Home / Culture / Events and Festivals

Artist brings Lunar New Year heritage to life on stamps

Xinhua | Updated: 2018-03-10 11:30
Kam Mak shows the sketch of the Year of the Monkey stamp in his studio in Brooklyn. New York (left); the official first-day-of-issue dedication ceremony of the Year of the Monkey Commemorative Forever Stamp at St. John's University Queens Campus in New York in 2016. [Photo/Xinhua]

You may not be familiar with the name of the Chinese-American artist Kam Mak but you have probably seen his latest work - The Year of the Dog stamp sheetlet, which highlights and refreshes a lot of fond memories about Chinese Lunar New Year celebrations.

Mak, who moved to New York with his parents from Hong Kong when he was 10 years old, has been commissioned by the US Postal Services (USPS) to design the second set of Celebrating Chinese New Year stamp series since 2008.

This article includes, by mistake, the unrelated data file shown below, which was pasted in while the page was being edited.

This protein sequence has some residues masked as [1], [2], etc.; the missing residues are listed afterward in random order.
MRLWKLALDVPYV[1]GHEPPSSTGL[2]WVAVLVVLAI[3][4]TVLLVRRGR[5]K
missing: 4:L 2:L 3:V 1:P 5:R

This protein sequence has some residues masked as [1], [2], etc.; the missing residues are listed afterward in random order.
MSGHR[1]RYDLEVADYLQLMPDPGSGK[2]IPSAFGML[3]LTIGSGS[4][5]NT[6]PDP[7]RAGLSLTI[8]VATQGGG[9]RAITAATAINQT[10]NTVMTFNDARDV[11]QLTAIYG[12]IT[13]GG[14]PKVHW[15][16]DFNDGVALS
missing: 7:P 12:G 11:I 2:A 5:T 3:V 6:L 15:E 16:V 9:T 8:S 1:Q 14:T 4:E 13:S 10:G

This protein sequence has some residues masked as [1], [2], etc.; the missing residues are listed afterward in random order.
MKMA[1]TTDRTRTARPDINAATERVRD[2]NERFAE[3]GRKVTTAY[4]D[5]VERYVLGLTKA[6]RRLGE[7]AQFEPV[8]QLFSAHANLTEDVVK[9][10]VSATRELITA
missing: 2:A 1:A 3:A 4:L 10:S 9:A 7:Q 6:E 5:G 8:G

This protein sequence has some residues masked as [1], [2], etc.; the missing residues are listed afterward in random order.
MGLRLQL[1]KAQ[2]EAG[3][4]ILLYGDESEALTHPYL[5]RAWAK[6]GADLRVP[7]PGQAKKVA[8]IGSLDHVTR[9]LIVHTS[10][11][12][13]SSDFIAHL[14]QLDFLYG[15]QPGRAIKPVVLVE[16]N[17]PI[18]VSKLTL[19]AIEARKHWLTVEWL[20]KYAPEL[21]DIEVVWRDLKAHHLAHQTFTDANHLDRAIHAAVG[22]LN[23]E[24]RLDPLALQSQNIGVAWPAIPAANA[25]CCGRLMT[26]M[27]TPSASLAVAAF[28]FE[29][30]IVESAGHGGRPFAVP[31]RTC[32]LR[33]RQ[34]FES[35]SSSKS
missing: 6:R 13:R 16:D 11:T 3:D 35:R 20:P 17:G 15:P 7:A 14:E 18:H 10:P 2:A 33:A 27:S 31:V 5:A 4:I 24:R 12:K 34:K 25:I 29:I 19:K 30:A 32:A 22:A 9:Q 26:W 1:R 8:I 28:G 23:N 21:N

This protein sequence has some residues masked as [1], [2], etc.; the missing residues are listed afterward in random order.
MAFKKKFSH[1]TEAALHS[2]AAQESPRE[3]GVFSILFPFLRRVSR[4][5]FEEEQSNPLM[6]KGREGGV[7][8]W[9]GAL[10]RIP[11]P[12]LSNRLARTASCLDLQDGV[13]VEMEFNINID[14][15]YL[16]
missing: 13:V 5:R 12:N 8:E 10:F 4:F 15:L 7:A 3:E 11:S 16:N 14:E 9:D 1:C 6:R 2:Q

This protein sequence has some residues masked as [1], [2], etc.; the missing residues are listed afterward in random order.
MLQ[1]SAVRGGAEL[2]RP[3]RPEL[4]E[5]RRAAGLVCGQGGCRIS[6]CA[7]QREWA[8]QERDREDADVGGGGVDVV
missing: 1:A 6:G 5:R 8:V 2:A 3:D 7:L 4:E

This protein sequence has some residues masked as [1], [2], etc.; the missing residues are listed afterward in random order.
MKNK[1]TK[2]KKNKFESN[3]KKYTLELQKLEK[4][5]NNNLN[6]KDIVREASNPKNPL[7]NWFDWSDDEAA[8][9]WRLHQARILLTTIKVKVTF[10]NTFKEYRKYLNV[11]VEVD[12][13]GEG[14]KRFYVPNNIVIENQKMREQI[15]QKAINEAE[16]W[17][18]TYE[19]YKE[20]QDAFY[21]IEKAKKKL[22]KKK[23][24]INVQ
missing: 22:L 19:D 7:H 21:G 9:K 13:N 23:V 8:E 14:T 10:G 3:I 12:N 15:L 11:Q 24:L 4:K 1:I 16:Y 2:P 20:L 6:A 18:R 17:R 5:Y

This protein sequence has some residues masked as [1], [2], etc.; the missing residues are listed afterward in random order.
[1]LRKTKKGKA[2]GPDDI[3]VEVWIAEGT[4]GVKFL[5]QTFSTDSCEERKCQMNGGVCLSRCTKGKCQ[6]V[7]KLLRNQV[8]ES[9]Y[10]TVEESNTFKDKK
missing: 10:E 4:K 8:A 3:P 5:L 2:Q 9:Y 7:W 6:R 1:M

The USPS' first set of 12 zodiac stamps was designed by Chinese-Hawaiian designer Clarence Lee and first introduced in 1993.


"I hope I showcase our culture, customs, and traditions well," Mak said in a recent interview with Xinhua. "(What) we want to really highlight is how beautiful our tradition is and the custom ... especially to people who don't really know about the Lunar New Year."

The Year of the Dog stamp, released by USPS early last month, continues Mak's concept of using the Lunar New Year symbols to highlight the customs and tradition of the Lunar New Year celebration.

The 56-year-old artist said he specifically chose three stalks of lucky bamboo to symbolize three types of good fortune: fu (happiness), lu (wealth), and shou (long life).

"The bamboo stalks are artistically curving and twisting, which symbolizes life's paths. Though the journey may be fraught with twists and turns, the budding leaves on top are always optimistically facing upward to heaven."